Influence and the Power of Cognitive Dissonance

ben franklinThere’s a story that Benjamin Franklin told in his autobiography that demonstrates the power of cognitive dissonance.

Franklin was perplexed by how to interact with a man in his social/political circle who did not like him and would never agree with him. So, in order to smooth their relationship, he decided to try an experiment (Franklin was always experimenting).

He realized that he and the man had something in common – a love of books. So, he asked to borrow a particular book from the man, thinking that the man might have some some cognitive dissonance (though I’m not sure Franklin would have known of or used that term) about their relationship… and that maybe the man would lean toward liking him. It worked. The man began to warm up to Franklin.

The cognitive dissonance in the man’s mind was resolved in Franklin’s favor, but it’s entirely possible that the man could have chosen to keep on disliking Franklin. Apparently though, he couldn’t quite bring himself to totally dislike another book lover.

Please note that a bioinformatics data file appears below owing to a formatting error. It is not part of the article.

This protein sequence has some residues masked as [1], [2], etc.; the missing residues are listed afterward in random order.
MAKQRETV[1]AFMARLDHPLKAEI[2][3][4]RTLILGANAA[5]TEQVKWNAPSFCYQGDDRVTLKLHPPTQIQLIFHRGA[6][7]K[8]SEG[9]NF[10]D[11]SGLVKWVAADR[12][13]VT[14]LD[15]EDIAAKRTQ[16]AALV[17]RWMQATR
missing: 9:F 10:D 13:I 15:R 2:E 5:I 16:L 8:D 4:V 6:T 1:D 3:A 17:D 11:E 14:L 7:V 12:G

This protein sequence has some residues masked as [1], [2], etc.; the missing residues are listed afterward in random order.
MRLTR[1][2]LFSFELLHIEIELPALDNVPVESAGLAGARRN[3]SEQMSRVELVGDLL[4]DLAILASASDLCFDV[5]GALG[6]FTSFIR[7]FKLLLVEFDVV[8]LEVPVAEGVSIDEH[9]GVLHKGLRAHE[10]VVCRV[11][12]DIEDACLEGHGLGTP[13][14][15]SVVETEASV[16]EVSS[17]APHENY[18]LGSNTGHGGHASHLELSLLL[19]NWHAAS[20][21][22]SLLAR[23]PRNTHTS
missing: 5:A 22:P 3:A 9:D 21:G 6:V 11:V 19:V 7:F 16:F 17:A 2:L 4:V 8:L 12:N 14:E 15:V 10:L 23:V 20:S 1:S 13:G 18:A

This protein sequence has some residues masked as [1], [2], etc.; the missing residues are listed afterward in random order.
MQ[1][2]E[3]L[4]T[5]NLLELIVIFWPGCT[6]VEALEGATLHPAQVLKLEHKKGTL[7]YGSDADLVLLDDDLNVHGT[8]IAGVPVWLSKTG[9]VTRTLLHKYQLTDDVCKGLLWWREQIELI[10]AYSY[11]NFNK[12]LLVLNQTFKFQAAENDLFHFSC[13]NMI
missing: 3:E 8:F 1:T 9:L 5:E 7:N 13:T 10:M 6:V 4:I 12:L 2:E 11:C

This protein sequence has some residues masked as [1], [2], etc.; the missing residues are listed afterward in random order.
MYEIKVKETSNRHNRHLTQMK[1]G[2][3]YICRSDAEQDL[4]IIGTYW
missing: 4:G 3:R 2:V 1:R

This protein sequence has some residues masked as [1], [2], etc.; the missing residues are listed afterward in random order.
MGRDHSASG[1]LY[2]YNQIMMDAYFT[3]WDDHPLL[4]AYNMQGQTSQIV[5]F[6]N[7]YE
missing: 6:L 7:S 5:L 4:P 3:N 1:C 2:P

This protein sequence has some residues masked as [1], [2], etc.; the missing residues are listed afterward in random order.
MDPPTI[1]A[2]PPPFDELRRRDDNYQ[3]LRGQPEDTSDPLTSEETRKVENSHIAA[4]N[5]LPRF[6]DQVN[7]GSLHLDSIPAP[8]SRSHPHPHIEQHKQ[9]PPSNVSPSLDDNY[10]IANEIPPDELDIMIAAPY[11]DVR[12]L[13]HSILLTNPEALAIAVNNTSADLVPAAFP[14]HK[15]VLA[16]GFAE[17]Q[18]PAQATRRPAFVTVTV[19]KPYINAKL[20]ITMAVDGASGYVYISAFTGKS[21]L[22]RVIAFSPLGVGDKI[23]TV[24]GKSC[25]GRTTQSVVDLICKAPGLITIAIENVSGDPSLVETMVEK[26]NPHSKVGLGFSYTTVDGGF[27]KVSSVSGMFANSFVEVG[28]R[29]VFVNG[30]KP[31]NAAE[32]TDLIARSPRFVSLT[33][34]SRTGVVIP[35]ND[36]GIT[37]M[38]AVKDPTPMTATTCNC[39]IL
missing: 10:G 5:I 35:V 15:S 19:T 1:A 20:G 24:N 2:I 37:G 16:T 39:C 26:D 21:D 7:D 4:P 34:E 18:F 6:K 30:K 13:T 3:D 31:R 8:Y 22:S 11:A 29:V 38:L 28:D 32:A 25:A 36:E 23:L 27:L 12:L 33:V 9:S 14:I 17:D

Here’s a reference to Franklin’s psychological experiment on Wikipedia: http://en.wikipedia.org/wiki/Ben_Franklin_effect

By the way, there’s another psychological influence factor at work in Franklin’s story. Once the cognitive dissonance was resolved in Franklin’s favor, the man continued to be influenced because of “reciprocity.”

The borrowing and lending of a book creates goodwill because as Robert Cialdini, author of the book Influence, says, it’s an inherent rule that is “deeply implanted in us by the process of socialization that we all undergo.” The origins of this impulse to be obligated to give something for getting something comes from human social evolution “because it meant that one person could give something (for example, food, energy, care) to another with confidence that the gift was not being lost… The result was the lowering of the natural inhibitions against transactions that must be begun by one person’s providing personal resources to another.”

What Franklin did was to find something he had in common with the man so they might get along better together. He used an age-old influence method. Now, thanks to the psychology experts, we know why it works so well.
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Angela Loëb helps people bring who they really are to what they do in life. More at http://about.me/angelarloeb
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